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Cornell University School of Continuing Education and Summer Sessions

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Student blogs

Max B.

Beijing, China
Debate and Rhetoric, Session II
Debate and Rhetoric, Session I
Summer College 2014
My name is Max, and I grew up in Beijing, China. Coming from a family of mixed heritage, I was able to experience the essence of two cultures. Basically, I was handed the traditions, mannerisms, and expectations of both Chinese and American societies. However, despite being raised in the narrow in-between of two somewhat conflicting worlds, I was able to develop individual perspectives and interests that allowed me to not only foster, but also steer the direction of my own growth. These hobbies ranged from music, to debate, to theater and so forth.

Thus, I enrolled in Cornell's summer program (Debate and Rhetoric) to not only get a taste of life in my dream school (the School of Industrial and Labor Relations), but also, to further my interests in debate. Hopefully, attending the program will impart me with skillsets that I can use to nurture my passion in the field.


I will say that Cornell has been an unusual experience. This summer, instead of playing music on a bustling city street, or writing opinion-papers in a busy college-town coffee shop, I find myself nestled under shady trees reading chapters on fallacies of logic and argumentation. The beautiful learning environment tints my lenses in a way so that even doing homework becomes somewhat romantic and Hollywood-esque. I feel at peace and satisfied, and I will elaborate on this later.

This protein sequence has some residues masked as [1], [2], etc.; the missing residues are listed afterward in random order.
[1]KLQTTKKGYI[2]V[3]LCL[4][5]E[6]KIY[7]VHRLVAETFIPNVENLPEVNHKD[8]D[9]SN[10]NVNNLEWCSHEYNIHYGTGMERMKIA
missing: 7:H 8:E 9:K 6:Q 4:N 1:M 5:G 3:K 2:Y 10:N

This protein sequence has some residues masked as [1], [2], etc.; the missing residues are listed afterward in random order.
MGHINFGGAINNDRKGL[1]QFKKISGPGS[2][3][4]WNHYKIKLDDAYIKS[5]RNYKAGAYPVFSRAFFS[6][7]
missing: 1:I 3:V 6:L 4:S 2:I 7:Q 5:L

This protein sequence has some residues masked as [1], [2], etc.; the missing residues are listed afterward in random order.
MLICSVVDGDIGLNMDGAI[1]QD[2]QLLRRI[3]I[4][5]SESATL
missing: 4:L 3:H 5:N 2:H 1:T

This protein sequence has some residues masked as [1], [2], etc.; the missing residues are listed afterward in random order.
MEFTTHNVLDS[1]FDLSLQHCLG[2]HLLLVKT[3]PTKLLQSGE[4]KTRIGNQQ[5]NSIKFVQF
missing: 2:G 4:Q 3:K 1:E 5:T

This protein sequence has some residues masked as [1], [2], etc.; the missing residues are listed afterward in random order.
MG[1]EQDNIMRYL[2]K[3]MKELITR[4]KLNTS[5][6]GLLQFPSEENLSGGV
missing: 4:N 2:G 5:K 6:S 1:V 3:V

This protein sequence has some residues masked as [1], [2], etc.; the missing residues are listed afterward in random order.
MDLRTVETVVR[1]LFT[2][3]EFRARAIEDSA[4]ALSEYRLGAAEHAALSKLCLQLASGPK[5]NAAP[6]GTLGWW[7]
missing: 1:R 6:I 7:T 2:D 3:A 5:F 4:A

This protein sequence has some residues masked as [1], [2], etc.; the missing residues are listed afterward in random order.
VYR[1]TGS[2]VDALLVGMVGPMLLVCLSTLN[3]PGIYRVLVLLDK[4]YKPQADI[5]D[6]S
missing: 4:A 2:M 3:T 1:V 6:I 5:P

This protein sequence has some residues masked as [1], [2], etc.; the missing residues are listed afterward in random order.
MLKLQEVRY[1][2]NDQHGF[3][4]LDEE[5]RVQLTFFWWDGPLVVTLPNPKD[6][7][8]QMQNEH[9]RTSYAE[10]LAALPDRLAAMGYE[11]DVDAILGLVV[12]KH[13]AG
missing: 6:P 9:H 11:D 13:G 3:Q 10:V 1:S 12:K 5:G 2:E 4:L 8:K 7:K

Classes were the highlight of my struggle between the realms of dreaming and reality in the past week, for they were the only certainty my days possessed. Jetlag meant that I was no longer guaranteed that I would sleep through the nights (most of the time I would be awake at 3 a.m.), and the mere thought that I would be conscious and hungry at the right times during the day became fleeting dreams. Fortunately, I was able to find myself in time for the weekend, which I mostly spent working and relaxing off campus.

I do love my professor and I do love my class, and I must admit that I have never been in a class so bizarre. The laid-back nature of the course structure makes it easy for the information taught to soak in, the professor's jokes keep the atmosphere light, and the eager, enthusiastic, attitudes of my classmates help inspire me to participate and to actively analyze the material assigned out of class. Though there is a lot of coursework, I feel energized by the ambience and encouraged by those around me to work through it all. I also keep in mind that the work is mostly reading, which is never actually that difficult for me at least.